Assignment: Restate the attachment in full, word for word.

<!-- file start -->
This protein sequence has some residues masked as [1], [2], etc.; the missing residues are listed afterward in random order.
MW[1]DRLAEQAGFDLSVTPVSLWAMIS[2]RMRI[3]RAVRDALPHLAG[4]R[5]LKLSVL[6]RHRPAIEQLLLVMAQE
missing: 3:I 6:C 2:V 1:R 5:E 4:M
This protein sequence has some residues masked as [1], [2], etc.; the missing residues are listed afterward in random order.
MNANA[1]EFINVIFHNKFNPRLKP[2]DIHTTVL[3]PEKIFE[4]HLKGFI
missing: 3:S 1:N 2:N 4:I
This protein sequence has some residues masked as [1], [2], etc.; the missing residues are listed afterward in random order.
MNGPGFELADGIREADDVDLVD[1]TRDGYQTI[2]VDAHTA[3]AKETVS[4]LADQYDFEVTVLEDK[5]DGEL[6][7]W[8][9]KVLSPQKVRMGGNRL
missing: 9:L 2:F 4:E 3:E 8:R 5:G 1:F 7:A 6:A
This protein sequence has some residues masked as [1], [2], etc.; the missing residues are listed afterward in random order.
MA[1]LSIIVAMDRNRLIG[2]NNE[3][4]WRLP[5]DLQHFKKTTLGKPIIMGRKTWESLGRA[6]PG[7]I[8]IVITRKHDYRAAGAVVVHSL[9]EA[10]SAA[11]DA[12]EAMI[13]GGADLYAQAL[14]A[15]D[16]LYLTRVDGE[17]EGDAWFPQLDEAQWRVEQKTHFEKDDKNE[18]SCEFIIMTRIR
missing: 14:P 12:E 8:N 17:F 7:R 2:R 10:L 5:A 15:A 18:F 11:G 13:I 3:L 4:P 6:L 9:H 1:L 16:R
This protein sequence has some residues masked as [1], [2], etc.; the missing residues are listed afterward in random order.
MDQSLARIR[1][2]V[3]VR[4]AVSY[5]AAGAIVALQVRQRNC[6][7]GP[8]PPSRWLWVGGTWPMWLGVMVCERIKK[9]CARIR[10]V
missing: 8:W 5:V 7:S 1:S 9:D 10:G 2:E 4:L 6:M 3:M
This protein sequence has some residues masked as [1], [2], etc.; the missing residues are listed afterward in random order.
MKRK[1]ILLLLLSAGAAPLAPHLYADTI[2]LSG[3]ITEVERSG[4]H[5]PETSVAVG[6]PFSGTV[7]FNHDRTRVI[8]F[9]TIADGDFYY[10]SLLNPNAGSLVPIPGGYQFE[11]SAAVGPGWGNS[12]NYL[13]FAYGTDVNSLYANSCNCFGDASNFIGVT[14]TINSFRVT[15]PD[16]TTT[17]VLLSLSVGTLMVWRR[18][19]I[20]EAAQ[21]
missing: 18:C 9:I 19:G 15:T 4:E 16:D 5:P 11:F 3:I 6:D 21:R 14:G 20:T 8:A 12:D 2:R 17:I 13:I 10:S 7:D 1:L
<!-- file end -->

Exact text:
This protein sequence has some residues masked as [1], [2], etc.; the missing residues are listed afterward in random order.
MW[1]DRLAEQAGFDLSVTPVSLWAMIS[2]RMRI[3]RAVRDALPHLAG[4]R[5]LKLSVL[6]RHRPAIEQLLLVMAQE
missing: 3:I 6:C 2:V 1:R 5:E 4:M
This protein sequence has some residues masked as [1], [2], etc.; the missing residues are listed afterward in random order.
MNANA[1]EFINVIFHNKFNPRLKP[2]DIHTTVL[3]PEKIFE[4]HLKGFI
missing: 3:S 1:N 2:N 4:I
This protein sequence has some residues masked as [1], [2], etc.; the missing residues are listed afterward in random order.
MNGPGFELADGIREADDVDLVD[1]TRDGYQTI[2]VDAHTA[3]AKETVS[4]LADQYDFEVTVLEDK[5]DGEL[6][7]W[8][9]KVLSPQKVRMGGNRL
missing: 9:L 2:F 4:E 3:E 8:R 5:G 1:F 7:A 6:A
This protein sequence has some residues masked as [1], [2], etc.; the missing residues are listed afterward in random order.
MA[1]LSIIVAMDRNRLIG[2]NNE[3][4]WRLP[5]DLQHFKKTTLGKPIIMGRKTWESLGRA[6]PG[7]I[8]IVITRKHDYRAAGAVVVHSL[9]EA[10]SAA[11]DA[12]EAMI[13]GGADLYAQAL[14]A[15]D[16]LYLTRVDGE[17]EGDAWFPQLDEAQWRVEQKTHFEKDDKNE[18]SCEFIIMTRIR
missing: 14:P 12:E 8:N 17:F 7:R 2:R 10:L 5:A 15:A 18:F 11:G 13:I 3:L 4:P 6:L 9:H 1:L 16:R
This protein sequence has some residues masked as [1], [2], etc.; the missing residues are listed afterward in random order.
MDQSLARIR[1][2]V[3]VR[4]AVSY[5]AAGAIVALQVRQRNC[6][7]GP[8]PPSRWLWVGGTWPMWLGVMVCERIKK[9]CARIR[10]V
missing: 8:W 5:V 7:S 1:S 9:D 10:G 2:E 4:L 6:M 3:M
This protein sequence has some residues masked as [1], [2], etc.; the missing residues are listed afterward in random order.
MKRK[1]ILLLLLSAGAAPLAPHLYADTI[2]LSG[3]ITEVERSG[4]H[5]PETSVAVG[6]PFSGTV[7]FNHDRTRVI[8]F[9]TIADGDFYY[10]SLLNPNAGSLVPIPGGYQFE[11]SAAVGPGWGNS[12]NYL[13]FAYGTDVNSLYANSCNCFGDASNFIGVT[14]TINSFRVT[15]PD[16]TTT[17]VLLSLSVGTLMVWRR[18][19]I[20]EAAQ[21]
missing: 18:C 9:I 19:G 15:T 4:E 16:D 5:P 11:F 3:I 6:D 21:R 14:G 20:T 8:A 12:D 2:R 17:I 13:I 10:S 7:D 1:L